Wednesday, 9 April 2014
John Adam Presper "Pres" Eckert Jr. (April 9, 1919 – June 3, 1995) was an American electrical engineer and computer pioneer. With John Mauchly he invented the first general-purpose electronic digital computer (ENIAC), presented the first course in computing topics (the Moore School Lectures), founded the first commercial computer company (the Eckert–Mauchly Computer Corporation), and designed the first commercial computer in the U.S., the UNIVAC, which incorporated Eckert's invention of the mercury delay line memory.
Eckert was born in Philadelphia, Pennsylvania, to a wealthy real estate developer John Eckert and was raised in a large house in Philadelphia's Germantown section. During elementary school, he was driven by chauffeur to William Penn Charter School, and in high school joined the Engineer's Club of Philadelphia and spent afternoons at the electronics laboratory of television inventor Philo Farnsworth in Chestnut Hill. He placed second in the country on the math portion of the College Board examination.
Eckert initially enrolled in the University of Pennsylvania's Wharton School to study business at the encouragement of his parents, but in 1937 transferred to Penn's Moore School of Electrical Engineering. In 1940, at age 21, Eckert applied for his first patent, "Light Modulating Methods and Apparatus". At the Moore School, Eckert participated in research on radar timing, made improvements to the speed and precision of the Moore School's differential analyzer, and in 1941 assisted in teaching a summer course in electronics under the Engineering, Science, and Management War Training (ESMWT) offered through the Moore School by the United States Department of War.
Dr. John Mauchly, then chairman of the physics department of nearby Ursinus College, was a student in the summer electronics course, and the following fall secured a teaching position at the Moore School. Mauchly's proposal for building an electronic digital computer using vacuum tubes, many times faster and more accurate than the differential analyzer for computing ballistics tables for artillery, caught the interest of the Moore School's Army liaison, Lieutenant Herman Goldstine, and on April 9, 1943 was formally presented in a meeting at Aberdeen Proving Ground to director Colonel Leslie Simon, Oswald Veblen, and others.
A contract was awarded for Moore School's construction of the proposed computing machine, which would be named ENIAC, and Eckert was made the project's chief engineer. ENIAC was completed in late 1945 and was unveiled to the public in February, 1946.
Both Eckert and Mauchly left the Moore School in March 1946 over a dispute involving assignment of claims on intellectual property developed at the University. In that year, the University of Pennsylvania adopted a new patent policy to protect the intellectual purity of the research it sponsored, which would have required Eckert and Mauchly to assign all their patents to the University had they stayed beyond March.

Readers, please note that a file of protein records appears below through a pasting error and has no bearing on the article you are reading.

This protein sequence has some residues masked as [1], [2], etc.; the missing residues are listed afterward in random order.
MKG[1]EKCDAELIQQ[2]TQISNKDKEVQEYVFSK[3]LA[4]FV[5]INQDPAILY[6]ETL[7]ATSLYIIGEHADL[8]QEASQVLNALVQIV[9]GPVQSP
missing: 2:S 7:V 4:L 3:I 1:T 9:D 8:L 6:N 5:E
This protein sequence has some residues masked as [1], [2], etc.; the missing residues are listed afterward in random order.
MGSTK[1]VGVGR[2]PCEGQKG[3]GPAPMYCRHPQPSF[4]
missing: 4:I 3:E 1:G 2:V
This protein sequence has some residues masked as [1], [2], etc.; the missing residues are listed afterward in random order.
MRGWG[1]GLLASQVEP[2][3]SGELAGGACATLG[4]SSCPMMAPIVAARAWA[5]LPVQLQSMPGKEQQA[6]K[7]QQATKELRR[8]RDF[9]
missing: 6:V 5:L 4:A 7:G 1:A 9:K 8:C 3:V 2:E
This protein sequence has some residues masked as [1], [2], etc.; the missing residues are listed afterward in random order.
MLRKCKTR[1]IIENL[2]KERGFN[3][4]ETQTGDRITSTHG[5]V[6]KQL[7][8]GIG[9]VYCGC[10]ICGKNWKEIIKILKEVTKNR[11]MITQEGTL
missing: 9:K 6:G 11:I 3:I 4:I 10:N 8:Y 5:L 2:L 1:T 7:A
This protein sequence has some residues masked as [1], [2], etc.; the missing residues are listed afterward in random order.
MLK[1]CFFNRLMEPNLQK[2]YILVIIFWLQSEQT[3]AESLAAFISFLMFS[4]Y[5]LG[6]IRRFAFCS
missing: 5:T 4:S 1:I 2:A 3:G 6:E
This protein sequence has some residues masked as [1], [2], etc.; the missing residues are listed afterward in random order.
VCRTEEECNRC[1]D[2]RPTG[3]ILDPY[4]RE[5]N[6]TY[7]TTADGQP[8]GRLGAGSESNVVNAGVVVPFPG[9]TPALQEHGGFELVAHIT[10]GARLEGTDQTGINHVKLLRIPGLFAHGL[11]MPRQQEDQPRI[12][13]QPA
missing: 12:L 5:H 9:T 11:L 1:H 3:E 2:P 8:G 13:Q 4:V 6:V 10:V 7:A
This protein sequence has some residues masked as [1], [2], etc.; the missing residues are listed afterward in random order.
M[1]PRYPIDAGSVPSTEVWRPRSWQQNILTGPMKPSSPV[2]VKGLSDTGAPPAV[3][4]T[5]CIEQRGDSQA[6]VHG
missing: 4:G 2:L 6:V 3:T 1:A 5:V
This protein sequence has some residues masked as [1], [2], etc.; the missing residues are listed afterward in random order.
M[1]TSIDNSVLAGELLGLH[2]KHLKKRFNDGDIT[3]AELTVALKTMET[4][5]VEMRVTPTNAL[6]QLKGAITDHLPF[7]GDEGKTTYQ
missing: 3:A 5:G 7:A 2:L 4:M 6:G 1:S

Eckert and Mauchly's agreement with the University of Pennsylvania was that Eckert and Mauchly retained the patent rights to the ENIAC but the University could license it to the government and non-profit organizations.
In the following months, Eckert and Mauchly started up the Electronic Control Company which built the Binary Automatic Computer (BINAC). One of the major advances of this machine, which was used from August 1950, was that data was stored on magnetic tape. The Electronic Control Company soon became the Eckert–Mauchly Computer Corporation and it received an order from the National Bureau of Standards to build the Universal Automatic Computer (UNIVAC). He was awarded the Howard N. Potts Medal in 1949. In 1950, Eckert–Mauchly Computer Corporation ran into financial troubles and was acquired by Remington Rand Corporation. The UNIVAC I was finished on December 21, 1950.
In 1968, "For pioneering and continuing contributions in creating, developing, and improving the high-speed electronic digital computer", he was awarded the National Medal of Science. In 2002 he was inducted, posthumously, into the National Inventors Hall of Fame. Some computer historians—and Eckert himself—believed that the widely-adopted term "von Neumann architecture" should properly be known as the "Eckert Architecture," since the stored-program concept central to the von Neumann architecture had already been developed at the Moore School by the time von Neumann arrived on the scene in 1944-1945.
Eckert's contention that von Neumann improperly took credit for devising the stored program computer architecture was supported by Jean Bartik, one of the original ENIAC programmers. Many others in the field, however, believe that the concept of a stored program predates both of these men, going as far back as Charles Babbage and others.